When you scout monsters it brings them in at a high experience level, making them ideal for "synthesis," which is the merging of two beasts to create a new one. There are a few restrictions, one being that they must each be at least level 10. Each monster comes with a set of traits that determine what skills it can learn after leveling up, and when you synthesize, you'll have to choose three of the parents' traits for the new monster to inherit. You'll be thinking long and hard about which monsters and traits to keep or toss. Interestingly, you can create the same species with totally different abilities, and the possibilities are almost endless.
The caveat is that a newly synthesized beast starts off at a low level. Since you'll want to see what the next synthesis will yield, you'll feel compelled to level up your new baby. This will take a very long time if you want to keep everything synthesis-ready, but even without considering that, each new area is already tough to fight through if you don't grind. With only a smattering of nooks to explore and side quests to take, Dragon Quest Monsters doesn't do a very good job of masking the grinding process. Be prepared to run around in circles fighting the same enemies if you want to get a lot out of this game.
At least the game is a joy to look at as you grind. Akira Toriyama's trademark art style is represented very faithfully via cel-shaded character models roaming about an entirely 3D world. The coloring is vibrant, and most textures, while expectedly blocky due to the limitations of the DS hardware, are very detailed. The frame rate is smooth, and pop-in and broken seams are rare. The audio holds up its end of the bargain, with sound effects that are crisp rather than muddy and music that uses high-quality samples. The melodies could use a bit more variety, however, and while catchy and mostly cheery, they aren't entirely moving. Nevertheless, the presentation is still strong overall, both aesthetically and technically.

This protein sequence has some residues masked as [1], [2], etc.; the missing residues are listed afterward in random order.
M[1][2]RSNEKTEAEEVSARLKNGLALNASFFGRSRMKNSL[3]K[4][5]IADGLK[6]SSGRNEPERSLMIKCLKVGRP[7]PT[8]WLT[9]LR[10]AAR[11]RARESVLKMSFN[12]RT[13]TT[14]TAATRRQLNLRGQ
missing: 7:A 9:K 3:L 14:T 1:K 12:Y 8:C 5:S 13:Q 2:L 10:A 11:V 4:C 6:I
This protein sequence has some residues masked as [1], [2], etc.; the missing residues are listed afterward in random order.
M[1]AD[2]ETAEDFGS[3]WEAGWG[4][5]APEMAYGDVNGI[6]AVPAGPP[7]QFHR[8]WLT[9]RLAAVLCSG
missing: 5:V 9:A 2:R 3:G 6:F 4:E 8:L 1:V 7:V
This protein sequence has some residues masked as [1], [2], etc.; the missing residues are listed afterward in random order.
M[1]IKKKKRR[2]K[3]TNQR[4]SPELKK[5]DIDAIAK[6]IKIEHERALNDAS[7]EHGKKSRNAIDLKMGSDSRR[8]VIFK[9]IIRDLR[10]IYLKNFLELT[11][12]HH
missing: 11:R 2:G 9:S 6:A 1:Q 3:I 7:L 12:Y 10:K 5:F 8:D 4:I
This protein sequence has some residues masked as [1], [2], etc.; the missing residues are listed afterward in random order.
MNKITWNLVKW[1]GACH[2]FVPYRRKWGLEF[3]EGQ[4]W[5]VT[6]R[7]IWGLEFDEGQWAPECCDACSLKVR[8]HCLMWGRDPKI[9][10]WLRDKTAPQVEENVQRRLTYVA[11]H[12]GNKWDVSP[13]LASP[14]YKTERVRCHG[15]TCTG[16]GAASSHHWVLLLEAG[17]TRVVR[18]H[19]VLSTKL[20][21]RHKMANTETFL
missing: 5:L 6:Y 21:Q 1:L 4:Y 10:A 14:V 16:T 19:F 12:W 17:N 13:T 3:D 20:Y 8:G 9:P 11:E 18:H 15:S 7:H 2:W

The game takes advantage of the DS's Wi-Fi technology too, though not to its fullest. You can battle and trade monsters over local wireless play, which is fine, but multiplayer battling over the Internet is noticeably absent. Square Enix has tried to make up for it by letting you battle against downloadable team data. By sending your team data online, the game will match it to five other teams on the network and download their data for you. You can win new monsters and items through these battles, or even just by signing into the network. It works well enough, and the items and monsters provide incentive, but the more competitive scouts out there will still miss pummeling their friends head-to-head.
Even with the lack of competitive online play, there's plenty to do in Dragon Quest Monsters: Joker. With such a variety of monsters to collect and ways to mold them to your liking, you'll spend hours upon hours past the main 25-hour story scouting and experimenting. Although the grinding can be a turn off, it's well worth the trouble if you desire the sense of satisfaction that comes with a massive, customized collection of beasts.